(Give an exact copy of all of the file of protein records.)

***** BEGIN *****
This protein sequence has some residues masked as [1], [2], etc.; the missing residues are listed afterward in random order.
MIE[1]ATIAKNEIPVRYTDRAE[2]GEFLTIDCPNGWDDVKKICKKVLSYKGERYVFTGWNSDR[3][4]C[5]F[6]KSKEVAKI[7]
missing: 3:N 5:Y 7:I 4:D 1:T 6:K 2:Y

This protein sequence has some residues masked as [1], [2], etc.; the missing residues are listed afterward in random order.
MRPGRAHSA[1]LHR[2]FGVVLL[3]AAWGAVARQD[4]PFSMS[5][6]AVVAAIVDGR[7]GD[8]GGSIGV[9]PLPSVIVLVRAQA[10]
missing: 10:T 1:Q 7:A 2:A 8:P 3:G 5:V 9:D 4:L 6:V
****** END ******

This protein sequence has some residues masked as [1], [2], etc.; the missing residues are listed afterward in random order.
MIE[1]ATIAKNEIPVRYTDRAE[2]GEFLTIDCPNGWDDVKKICKKVLSYKGERYVFTGWNSDR[3][4]C[5]F[6]KSKEVAKI[7]
missing: 3:N 5:Y 7:I 4:D 1:T 6:K 2:Y

This protein sequence has some residues masked as [1], [2], etc.; the missing residues are listed afterward in random order.
MRPGRAHSA[1]LHR[2]FGVVLL[3]AAWGAVARQD[4]PFSMS[5][6]AVVAAIVDGR[7]GD[8]GGSIGV[9]PLPSVIVLVRAQA[10]
missing: 10:T 1:Q 7:A 2:A 8:P 3:G 5:V 9:D 4:L 6:V